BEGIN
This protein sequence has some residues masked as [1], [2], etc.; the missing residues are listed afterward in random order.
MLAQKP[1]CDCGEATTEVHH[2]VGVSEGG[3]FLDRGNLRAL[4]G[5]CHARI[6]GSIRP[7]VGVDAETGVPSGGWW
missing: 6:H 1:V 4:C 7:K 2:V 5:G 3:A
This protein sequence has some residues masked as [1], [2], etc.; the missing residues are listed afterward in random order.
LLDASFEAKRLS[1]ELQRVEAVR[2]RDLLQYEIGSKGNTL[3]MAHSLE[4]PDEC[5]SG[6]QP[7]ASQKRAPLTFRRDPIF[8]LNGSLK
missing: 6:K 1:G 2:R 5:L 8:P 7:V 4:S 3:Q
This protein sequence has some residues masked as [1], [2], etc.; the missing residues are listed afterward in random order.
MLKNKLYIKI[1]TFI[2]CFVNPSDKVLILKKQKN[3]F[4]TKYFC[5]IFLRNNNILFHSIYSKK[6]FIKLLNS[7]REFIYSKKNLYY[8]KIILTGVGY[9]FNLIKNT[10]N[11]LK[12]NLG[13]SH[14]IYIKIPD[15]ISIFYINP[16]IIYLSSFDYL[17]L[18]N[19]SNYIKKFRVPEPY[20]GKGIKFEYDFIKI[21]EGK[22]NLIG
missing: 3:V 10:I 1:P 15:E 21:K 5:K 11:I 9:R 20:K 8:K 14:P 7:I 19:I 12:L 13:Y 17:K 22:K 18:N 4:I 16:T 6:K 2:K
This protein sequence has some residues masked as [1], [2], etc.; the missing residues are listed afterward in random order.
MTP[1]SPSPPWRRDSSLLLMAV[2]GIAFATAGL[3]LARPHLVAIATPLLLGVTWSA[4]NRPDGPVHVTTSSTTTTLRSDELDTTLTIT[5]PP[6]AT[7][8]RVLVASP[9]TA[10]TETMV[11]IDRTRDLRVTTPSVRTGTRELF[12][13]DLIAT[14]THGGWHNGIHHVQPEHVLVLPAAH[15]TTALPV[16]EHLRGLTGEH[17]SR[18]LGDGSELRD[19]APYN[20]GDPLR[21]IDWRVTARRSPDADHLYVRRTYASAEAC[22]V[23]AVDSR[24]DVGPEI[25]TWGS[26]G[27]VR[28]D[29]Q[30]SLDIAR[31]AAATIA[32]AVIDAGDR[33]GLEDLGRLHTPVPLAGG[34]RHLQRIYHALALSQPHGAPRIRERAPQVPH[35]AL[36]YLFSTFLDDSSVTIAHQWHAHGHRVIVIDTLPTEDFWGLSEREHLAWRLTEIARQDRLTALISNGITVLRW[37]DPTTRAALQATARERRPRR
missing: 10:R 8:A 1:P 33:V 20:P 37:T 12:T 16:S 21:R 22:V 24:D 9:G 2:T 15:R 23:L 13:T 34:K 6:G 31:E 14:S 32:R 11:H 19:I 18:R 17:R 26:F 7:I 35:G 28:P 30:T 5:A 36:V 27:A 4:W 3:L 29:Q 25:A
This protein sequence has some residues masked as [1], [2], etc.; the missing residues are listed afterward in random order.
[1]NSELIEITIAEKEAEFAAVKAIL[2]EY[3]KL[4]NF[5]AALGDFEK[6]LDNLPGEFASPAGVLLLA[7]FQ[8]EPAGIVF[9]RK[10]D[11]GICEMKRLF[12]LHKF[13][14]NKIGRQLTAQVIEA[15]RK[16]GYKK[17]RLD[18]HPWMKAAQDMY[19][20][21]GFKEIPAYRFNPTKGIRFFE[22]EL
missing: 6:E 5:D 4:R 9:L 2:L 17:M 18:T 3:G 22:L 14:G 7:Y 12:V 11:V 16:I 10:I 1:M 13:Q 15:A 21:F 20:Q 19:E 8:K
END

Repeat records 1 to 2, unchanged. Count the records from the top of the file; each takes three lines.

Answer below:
This protein sequence has some residues masked as [1], [2], etc.; the missing residues are listed afterward in random order.
MLAQKP[1]CDCGEATTEVHH[2]VGVSEGG[3]FLDRGNLRAL[4]G[5]CHARI[6]GSIRP[7]VGVDAETGVPSGGWW
missing: 6:H 1:V 4:C 7:K 2:V 5:G 3:A
This protein sequence has some residues masked as [1], [2], etc.; the missing residues are listed afterward in random order.
LLDASFEAKRLS[1]ELQRVEAVR[2]RDLLQYEIGSKGNTL[3]MAHSLE[4]PDEC[5]SG[6]QP[7]ASQKRAPLTFRRDPIF[8]LNGSLK
missing: 6:K 1:G 2:R 5:L 8:P 7:V 4:S 3:Q